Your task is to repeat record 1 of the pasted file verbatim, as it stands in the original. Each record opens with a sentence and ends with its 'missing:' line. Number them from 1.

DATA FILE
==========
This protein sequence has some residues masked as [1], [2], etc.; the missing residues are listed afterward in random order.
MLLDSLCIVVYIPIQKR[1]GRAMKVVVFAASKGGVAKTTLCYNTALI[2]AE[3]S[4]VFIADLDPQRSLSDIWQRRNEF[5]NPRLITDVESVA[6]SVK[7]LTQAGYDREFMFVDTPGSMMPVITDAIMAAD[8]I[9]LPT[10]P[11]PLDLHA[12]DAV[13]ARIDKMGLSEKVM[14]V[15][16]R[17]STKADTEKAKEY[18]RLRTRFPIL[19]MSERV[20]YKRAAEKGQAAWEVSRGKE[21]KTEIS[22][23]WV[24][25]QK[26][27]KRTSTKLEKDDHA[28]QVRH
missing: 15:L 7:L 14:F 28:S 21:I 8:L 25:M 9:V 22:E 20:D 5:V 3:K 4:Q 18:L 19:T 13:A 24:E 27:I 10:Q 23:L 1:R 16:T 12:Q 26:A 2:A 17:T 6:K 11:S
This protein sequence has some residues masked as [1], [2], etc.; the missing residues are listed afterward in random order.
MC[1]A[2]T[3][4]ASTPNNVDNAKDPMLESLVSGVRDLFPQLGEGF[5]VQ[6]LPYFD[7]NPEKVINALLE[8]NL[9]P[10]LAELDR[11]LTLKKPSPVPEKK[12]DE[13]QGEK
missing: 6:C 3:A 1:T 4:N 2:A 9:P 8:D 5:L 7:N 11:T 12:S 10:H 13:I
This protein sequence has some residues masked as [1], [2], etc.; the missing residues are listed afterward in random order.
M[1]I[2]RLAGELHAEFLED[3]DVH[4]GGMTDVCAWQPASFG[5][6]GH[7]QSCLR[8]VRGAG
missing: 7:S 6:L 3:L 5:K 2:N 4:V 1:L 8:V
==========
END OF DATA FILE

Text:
This protein sequence has some residues masked as [1], [2], etc.; the missing residues are listed afterward in random order.
MLLDSLCIVVYIPIQKR[1]GRAMKVVVFAASKGGVAKTTLCYNTALI[2]AE[3]S[4]VFIADLDPQRSLSDIWQRRNEF[5]NPRLITDVESVA[6]SVK[7]LTQAGYDREFMFVDTPGSMMPVITDAIMAAD[8]I[9]LPT[10]P[11]PLDLHA[12]DAV[13]ARIDKMGLSEKVM[14]V[15][16]R[17]STKADTEKAKEY[18]RLRTRFPIL[19]MSERV[20]YKRAAEKGQAAWEVSRGKE[21]KTEIS[22][23]WV[24][25]QK[26][27]KRTSTKLEKDDHA[28]QVRH
missing: 15:L 7:L 14:F 28:S 21:I 8:L 25:M 9:V 22:E 20:D 5:V 3:K 4:Q 18:L 19:T 13:A 24:E 27:I 10:Q 23:L 1:R 16:T 12:Q 26:A 2:A 17:T 6:K 11:S